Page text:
In my attempt to manage my recent diagnosis of ADHD I saw a recommendation for Organizing Solutions for People with ADHD: Tips and Tools to Help You Take Charge of Your Life and Get Organized by Susan C. Pinsky.
Wonder of wonders, the local library had a physical copy. It was a bit of an adventure to get it: first off I had to work out how to make a branch transfer request (cue my anxiety); then it kept saying it was still being read and hadn’t been returned; then it said it was at my library, but when I went to collect it, it was not on the reservation shelf. Not on the normal shelf either. It was gone.
‘I was just trying to get organised,’ I wailed at the librarian. She patted my hand and promised she’d find it. It had taken weeks to get to this point. Weeks in which I had to keep reminding myself to check on its progress.
With two librarians searching, it was eventually located.
Finally, I could read it.
The author said that she ran a professional organisation business and wondered at intelligent, creative clients who would backslide from one week to the next. What was wrong with them? Then her own child was diagnosed with ADHD and she realised the strategies she used with her, worked with clients, too. Weigh, adopt, reject or modify. Some of it was slapdash but if it worked, it stayed.
It certainly wasn’t Pinterest or Instagram pretty. She also recommended against solutions that increased your work burden, like recipe databases or complex filing methods. Rainbow sorted bookshelves give me hives just looking at them.
I also read an interesting Tumblr post (that I now can’t find… tumblr is like that) saying that the whole minimal stuff movement assumes you have money. Let’s choose a pen as the example. You can allow yourself to only keep one pen if you know at any time if that pen runs out or breaks, you can just go buy another one. You have to have the money and the spoons to do it. You have to have a car with fuel in it to get to the mall/newsagent. You have to have a pain-free day or whatever… that’s not easy for everyone.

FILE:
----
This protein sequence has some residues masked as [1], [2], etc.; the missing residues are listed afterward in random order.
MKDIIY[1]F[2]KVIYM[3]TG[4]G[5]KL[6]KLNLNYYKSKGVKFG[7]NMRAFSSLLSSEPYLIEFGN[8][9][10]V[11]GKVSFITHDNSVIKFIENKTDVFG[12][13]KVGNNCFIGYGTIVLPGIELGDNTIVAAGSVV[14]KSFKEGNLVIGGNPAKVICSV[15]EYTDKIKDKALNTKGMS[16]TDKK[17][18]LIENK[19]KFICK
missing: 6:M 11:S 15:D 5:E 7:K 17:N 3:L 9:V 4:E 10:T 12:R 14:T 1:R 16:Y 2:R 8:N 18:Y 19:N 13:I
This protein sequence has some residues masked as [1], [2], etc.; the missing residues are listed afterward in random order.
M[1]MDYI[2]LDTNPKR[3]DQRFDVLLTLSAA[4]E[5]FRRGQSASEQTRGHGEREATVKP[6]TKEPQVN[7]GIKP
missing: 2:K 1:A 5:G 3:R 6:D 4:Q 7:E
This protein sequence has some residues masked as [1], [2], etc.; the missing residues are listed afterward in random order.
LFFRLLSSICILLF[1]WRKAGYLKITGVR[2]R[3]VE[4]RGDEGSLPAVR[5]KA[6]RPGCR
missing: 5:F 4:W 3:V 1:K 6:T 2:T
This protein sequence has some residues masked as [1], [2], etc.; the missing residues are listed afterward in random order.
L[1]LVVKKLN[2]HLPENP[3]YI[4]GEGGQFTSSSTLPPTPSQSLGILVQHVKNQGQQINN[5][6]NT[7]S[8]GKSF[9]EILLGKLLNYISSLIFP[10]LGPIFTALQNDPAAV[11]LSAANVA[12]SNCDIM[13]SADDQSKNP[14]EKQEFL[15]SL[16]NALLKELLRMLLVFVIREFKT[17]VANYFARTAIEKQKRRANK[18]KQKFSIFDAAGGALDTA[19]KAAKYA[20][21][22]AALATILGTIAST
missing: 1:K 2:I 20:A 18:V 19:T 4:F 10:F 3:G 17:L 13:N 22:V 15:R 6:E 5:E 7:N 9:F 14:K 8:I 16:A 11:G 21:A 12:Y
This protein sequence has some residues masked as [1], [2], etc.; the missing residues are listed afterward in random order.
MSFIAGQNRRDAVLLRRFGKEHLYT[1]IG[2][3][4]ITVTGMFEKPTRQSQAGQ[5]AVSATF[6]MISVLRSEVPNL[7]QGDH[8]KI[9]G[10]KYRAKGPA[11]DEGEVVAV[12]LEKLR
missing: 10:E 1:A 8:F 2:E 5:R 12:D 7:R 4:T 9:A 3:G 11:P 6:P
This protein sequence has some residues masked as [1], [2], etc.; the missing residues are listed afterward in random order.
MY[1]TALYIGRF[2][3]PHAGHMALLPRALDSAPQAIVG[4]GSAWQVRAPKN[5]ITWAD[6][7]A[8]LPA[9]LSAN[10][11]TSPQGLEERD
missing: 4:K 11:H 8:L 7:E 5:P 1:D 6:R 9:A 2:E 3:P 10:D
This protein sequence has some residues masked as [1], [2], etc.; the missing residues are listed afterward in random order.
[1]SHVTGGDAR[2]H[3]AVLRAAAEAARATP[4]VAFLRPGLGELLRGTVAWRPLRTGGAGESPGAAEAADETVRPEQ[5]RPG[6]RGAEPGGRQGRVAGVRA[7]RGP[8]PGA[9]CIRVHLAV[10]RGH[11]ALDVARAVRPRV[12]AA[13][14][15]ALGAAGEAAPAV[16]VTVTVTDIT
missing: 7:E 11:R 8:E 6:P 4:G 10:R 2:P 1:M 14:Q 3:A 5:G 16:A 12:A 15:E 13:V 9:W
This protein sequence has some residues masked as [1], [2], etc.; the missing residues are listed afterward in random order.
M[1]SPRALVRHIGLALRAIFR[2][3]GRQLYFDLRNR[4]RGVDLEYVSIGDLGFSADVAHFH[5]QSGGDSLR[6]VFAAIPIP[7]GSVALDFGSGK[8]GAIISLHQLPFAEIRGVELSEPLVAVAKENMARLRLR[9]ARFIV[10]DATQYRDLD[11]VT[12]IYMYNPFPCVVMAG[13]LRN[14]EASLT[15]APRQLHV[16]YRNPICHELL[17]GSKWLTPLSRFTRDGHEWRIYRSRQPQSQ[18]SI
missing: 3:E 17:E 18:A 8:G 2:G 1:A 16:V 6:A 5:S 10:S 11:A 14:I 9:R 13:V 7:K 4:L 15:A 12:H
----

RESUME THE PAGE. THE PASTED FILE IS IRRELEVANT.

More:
My hoarding ties into that and also into FOMO [fear of missing out]. I will grab a book when it’s free knowing I can’t afford it when it’s back at full price.
As another example, I bought a couch from Ikea ten years ago. The cover is white. It’s been washed multiple times but it’s not easy to do. It’s enormous - one of those corner ones with five seats - and if the washing machine copes, the clothesline nearly bends with the weight of it. Plus, last time it took two whole days to dry. Let’s not add in the number of litres of water used when 100% of my state is in drought.
Ikea usually makes covers for their products but for a number of years this particular couch wasn’t one of them. To get another cover custom-made would have cost more than the price of a new couch. But recently, they were in stock so I grabbed one. It cost $160. Now I have a huge pile of white canvas in the middle of the living room floor. It’s in pretty good condition; a couple of stains but no holes, and its super soft after a decade of butts sitting on it.
Kid 1 stubbed a toe on it and complained so I know I have to do something with it. The dressmaker in me looks at the huge amount of material and zippers and imagines what could be made out of it. Am *I* ever going to make those things? Nope. It would just add to my unfinished project list, but I can imagine it. It kills me to throw it away.
So it doesn’t move while my brain fights with itself over it. I’ve written this as I sort it out for myself.
Today I will put it in a box with the Ikea diagram of the couch and chuck it in the back of the car. Next time I go past the charity shop I’ll give it to them. Maybe somebody else will use it or make something out of it? If they don’t, it’s out of my hands.
Mostly, it’s out of my brain. And that’ll work.

Wednesday, 1 August 2018

Best-selling authors